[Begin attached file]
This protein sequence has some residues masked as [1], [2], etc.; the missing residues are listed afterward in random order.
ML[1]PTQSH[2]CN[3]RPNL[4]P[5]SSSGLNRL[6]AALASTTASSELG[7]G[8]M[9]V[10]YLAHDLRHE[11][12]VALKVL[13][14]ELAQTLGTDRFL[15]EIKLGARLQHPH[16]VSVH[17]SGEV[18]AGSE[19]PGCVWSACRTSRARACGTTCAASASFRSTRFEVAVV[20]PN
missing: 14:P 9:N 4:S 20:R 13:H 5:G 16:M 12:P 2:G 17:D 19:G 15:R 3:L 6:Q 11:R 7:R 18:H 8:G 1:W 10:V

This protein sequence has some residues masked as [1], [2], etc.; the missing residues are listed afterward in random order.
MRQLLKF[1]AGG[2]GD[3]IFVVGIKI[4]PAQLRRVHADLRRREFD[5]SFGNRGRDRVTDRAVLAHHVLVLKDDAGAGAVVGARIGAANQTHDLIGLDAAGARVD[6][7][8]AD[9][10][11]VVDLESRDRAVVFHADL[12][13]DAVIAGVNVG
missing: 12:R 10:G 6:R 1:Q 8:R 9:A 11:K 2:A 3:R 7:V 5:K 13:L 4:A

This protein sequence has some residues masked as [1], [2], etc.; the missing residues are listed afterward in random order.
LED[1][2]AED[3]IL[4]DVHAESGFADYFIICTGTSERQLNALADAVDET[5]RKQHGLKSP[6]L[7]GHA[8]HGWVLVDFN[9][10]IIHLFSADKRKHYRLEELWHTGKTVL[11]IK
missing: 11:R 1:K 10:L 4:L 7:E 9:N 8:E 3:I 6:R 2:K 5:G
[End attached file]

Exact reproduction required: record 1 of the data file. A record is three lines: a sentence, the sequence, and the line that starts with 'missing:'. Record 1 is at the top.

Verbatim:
This protein sequence has some residues masked as [1], [2], etc.; the missing residues are listed afterward in random order.
ML[1]PTQSH[2]CN[3]RPNL[4]P[5]SSSGLNRL[6]AALASTTASSELG[7]G[8]M[9]V[10]YLAHDLRHE[11][12]VALKVL[13][14]ELAQTLGTDRFL[15]EIKLGARLQHPH[16]VSVH[17]SGEV[18]AGSE[19]PGCVWSACRTSRARACGTTCAASASFRSTRFEVAVV[20]PN
missing: 14:P 9:N 4:S 20:R 13:H 5:G 16:M 12:P 2:G 17:D 19:G 15:R 3:L 6:Q 11:R 7:R 18:H 8:G 1:W 10:V